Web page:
Cartwright Returns Home to Dedicate Korean War Memorial
By Air Force Master Sgt. Adam M. Stump
Special to American Forces Press Service
LOVES PARK, Ill., Jul. 28, 2008 The vice chairman of the Joint Chiefs of Staff returned to his hometown to help dedicate a Korean War Memorial yesterday.
Marine Gen. James E. Cartwright, a native of neighboring Rockford, served as the keynote speaker at the dedication.
The general, speaking to an audience of dozens of Korean War veterans and hundreds of others, said that while it may carry the “forgotten war” moniker, the conflict and the sacrifices of those who fought in Korea will never be forgotten.
“The Korean War was hard-fought and a great sacrifice,” the general, a graduate of Rockford West High School, said.
Cartwright said the sacrifice included the thousands of men who died, including more than 50 from the tri-county area near Rockford.
“It is often said a nation’s greatest treasure are its youth,” Cartwright said. “We commit our youth every time we commit ourselves to war. Many of that great population of youth perished.”
The general said he’s seen a lot of the battle sites in Korea, having served five tours in the Pacific. Cartwright said he once took a Marine general on a flight parallel to the demilitarized zone, showing him the valleys and other areas where armed conflicts had occurred years earlier. In one of the corridors, Cartwright was telling the general about Chesty Puller, a famous Marine general who had been overrun and was heading back south.
The general Cartwright was flying that day had been a company commander under Puller. His entire company had been killed in one night during the battle. He then went back and got another company and every one of them was killed, as well. Cartwright said the experience was truly humbling.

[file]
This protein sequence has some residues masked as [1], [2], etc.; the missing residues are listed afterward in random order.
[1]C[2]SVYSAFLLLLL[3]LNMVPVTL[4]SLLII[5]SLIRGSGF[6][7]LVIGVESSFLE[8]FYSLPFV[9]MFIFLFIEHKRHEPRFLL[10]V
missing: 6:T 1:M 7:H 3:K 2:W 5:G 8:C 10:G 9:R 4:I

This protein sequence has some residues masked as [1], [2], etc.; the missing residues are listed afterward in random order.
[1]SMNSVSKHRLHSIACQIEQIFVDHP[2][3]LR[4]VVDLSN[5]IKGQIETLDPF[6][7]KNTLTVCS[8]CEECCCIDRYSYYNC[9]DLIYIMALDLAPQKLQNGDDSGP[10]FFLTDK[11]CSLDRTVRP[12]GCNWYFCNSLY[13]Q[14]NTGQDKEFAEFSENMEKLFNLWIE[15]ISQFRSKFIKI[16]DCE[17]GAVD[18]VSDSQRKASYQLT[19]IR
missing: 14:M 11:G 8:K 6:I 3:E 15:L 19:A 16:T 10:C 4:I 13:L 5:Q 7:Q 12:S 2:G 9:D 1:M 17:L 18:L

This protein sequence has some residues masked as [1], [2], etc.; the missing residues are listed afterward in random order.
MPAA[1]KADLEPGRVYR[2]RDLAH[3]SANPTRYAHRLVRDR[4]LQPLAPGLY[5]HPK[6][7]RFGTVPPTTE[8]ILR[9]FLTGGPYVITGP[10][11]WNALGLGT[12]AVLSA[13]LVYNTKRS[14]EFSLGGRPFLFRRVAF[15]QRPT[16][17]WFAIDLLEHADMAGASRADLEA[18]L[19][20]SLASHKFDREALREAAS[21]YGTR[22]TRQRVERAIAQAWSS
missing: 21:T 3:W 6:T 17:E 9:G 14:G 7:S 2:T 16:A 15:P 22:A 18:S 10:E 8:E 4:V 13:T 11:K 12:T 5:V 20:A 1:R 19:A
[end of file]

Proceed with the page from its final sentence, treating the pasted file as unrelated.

“It is hard to explain the emotion of the people I was privileged to spend time with, to listen to their stories, to listen to their understanding of what occurred over there,” Cartwright said.
But, the fight was well worth it, Cartwright said. Over his time in the military, he said, he’s watched South Korea turn into a nation with a vibrant economy, massive industry and numerous highways. He said when someone looks across the DMZ into North Korea, “you don’t see much,” noting the country’s struggling economy, limited industry and lack of highways.
“Today, we are turning over control of most of the combat forces and most of the combat responsibilities to the South Koreans,” the vice chairman said. “We are moving from the DMZ as a nation to south of the Han River. It’s the right thing to do. [South Korea] is ready to stand up.”
(Air Force Master Sgt. Adam M. Stump is assigned to the Joint Chiefs of Staff Public Affairs Office.)